- Posted by: Mike Adams
- Posted on: May 23 2003 06:07 EDT
Why UML is not suited for Component Modeling?
UML is ideal for modeling of object-oriented software, but it is not suitable for modeling J2EE-based applications.
UML treats class and operation as fundamental concepts and provides a visual representation of class interactions. But, J2EE components are a set of classes (related as per the J2EE-specification) and XML metadata; and each component is complete in itself making it an aggregate abstraction. Showing interaction between these classes is redundant when doing application design. Moreover, UML does not capture the information contained in the metadata. Modeling of flow constructs such as JSP Forward, JSP Include, EJB 2.0 CMRs cannot be reflected by UML diagrams.
When UML is used for design in the initial phase of software development cycle, there are no tools that help in keeping the model and Java source code in synch. The only way to check is by reverse engineering the UML model from the source code. And that only gives a complex and inadequate view of class diagrams without any information about component interactions and sequencing.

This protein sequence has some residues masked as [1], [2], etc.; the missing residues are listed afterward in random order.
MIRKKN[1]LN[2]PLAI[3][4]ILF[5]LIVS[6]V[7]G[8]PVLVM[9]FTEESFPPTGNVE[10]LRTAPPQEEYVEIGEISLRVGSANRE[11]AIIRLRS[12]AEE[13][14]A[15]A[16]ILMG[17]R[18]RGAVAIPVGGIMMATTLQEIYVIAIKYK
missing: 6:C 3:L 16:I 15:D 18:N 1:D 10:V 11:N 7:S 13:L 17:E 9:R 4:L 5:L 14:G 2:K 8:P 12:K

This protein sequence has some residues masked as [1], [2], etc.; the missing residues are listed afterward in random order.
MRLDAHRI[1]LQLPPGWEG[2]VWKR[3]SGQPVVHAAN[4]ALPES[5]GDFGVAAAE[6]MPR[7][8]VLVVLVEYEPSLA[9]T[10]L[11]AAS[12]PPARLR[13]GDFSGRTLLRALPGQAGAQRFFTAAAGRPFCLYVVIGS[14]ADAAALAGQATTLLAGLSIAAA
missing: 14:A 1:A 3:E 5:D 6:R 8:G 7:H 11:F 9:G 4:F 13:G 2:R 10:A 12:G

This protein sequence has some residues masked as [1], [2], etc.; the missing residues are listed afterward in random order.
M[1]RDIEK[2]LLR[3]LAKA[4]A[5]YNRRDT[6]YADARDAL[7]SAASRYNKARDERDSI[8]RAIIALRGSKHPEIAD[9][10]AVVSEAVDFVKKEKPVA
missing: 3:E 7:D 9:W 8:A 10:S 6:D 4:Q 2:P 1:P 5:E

I'm afraid I have to disagree. I have a collegue who has used his UML model to great effect. He's written a system to take his UML (output as XML) and generate all the required interfaces from it. He defines the relationships between the classes and the interfaces and away it goes. I think it can be used and used well for building J2EE apps. Just because it doesn't have specific operators for J2EE constructs and concepts doesn't mean it's not suited to it. Regarding the JSP forward point the fact that flow models can be modeled in Sequence diagrams, with method calls representing the actions means they most certainly can be modelled in UML.
With regards to data relationships (CMR reference) this could very well be reflected, in your data relationship model. Also, readup on Components as entities in UML.
When considering what UML is good for, try to get away from the specifics of XML metadata or technology specific issues. The model can and should be abstracted from your underlying technology.
Whatdya think? Am I way off?
What about MDA (Model Driven Architecture)?
I did attend a presentation by Compuware on OptimalJ wherein models (using UML) can be converted into J2EE apps.
I recently started working with ArcStyler (+ Rational Rose) and until now I haven't got any problems by getting J2EE based application from UML. I haven't done anything really big yet, but I don't see any problems so far.
ArcStyler is so called architectural IDE for OMG's Model Driven Architecture. When interested, take a look at the following links: